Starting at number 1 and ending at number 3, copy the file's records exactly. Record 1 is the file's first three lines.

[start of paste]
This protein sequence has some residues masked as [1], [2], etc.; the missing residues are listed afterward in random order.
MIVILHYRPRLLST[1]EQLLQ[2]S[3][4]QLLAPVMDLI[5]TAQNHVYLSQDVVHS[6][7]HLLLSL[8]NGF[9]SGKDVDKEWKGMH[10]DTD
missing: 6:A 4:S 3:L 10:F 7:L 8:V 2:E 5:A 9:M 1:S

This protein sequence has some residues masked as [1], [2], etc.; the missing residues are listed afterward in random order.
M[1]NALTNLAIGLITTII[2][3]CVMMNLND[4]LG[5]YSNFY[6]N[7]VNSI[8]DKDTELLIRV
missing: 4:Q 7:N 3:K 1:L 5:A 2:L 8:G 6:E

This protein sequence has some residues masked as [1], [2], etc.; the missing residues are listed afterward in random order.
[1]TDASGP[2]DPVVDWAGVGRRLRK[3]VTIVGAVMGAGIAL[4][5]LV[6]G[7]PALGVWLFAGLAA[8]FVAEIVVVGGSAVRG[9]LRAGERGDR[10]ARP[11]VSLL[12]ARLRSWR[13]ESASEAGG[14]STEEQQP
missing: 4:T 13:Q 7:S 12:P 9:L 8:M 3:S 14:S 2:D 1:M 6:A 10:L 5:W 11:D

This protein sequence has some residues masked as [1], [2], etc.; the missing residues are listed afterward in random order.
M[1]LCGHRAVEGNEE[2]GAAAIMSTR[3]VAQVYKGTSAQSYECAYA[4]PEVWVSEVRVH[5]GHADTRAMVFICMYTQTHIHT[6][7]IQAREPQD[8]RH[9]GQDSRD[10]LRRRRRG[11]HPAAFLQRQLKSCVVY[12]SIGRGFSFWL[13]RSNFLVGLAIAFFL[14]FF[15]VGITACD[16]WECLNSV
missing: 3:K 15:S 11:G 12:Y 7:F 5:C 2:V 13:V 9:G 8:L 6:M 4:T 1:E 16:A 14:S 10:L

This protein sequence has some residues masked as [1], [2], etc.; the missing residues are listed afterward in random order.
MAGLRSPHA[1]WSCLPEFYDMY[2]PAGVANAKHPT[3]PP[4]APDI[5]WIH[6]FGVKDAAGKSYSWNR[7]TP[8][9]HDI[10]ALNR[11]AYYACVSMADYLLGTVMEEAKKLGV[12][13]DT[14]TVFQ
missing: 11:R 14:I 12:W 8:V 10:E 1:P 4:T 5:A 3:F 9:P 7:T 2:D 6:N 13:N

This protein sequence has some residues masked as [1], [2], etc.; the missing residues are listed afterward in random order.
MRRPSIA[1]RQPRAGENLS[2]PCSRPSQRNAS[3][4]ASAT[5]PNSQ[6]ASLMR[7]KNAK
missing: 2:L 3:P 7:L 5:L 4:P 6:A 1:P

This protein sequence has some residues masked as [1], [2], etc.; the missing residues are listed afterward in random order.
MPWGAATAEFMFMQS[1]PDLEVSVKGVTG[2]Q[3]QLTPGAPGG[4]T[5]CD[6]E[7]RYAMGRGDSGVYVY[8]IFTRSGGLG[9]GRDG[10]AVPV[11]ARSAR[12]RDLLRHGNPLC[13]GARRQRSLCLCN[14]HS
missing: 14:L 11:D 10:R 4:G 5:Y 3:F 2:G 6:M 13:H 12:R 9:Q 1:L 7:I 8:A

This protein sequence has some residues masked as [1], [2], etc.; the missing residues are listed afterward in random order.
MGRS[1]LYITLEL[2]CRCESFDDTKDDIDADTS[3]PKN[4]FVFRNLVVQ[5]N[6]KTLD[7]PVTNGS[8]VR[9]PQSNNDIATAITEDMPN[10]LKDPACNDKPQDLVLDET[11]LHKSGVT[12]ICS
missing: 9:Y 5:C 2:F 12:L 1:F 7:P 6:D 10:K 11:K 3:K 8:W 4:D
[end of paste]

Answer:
This protein sequence has some residues masked as [1], [2], etc.; the missing residues are listed afterward in random order.
MIVILHYRPRLLST[1]EQLLQ[2]S[3][4]QLLAPVMDLI[5]TAQNHVYLSQDVVHS[6][7]HLLLSL[8]NGF[9]SGKDVDKEWKGMH[10]DTD
missing: 6:A 4:S 3:L 10:F 7:L 8:V 2:E 5:A 9:M 1:S

This protein sequence has some residues masked as [1], [2], etc.; the missing residues are listed afterward in random order.
M[1]NALTNLAIGLITTII[2][3]CVMMNLND[4]LG[5]YSNFY[6]N[7]VNSI[8]DKDTELLIRV
missing: 4:Q 7:N 3:K 1:L 5:A 2:L 8:G 6:E

This protein sequence has some residues masked as [1], [2], etc.; the missing residues are listed afterward in random order.
[1]TDASGP[2]DPVVDWAGVGRRLRK[3]VTIVGAVMGAGIAL[4][5]LV[6]G[7]PALGVWLFAGLAA[8]FVAEIVVVGGSAVRG[9]LRAGERGDR[10]ARP[11]VSLL[12]ARLRSWR[13]ESASEAGG[14]STEEQQP
missing: 4:T 13:Q 7:S 12:P 9:L 8:M 3:S 14:S 2:D 1:M 6:A 10:L 5:W 11:D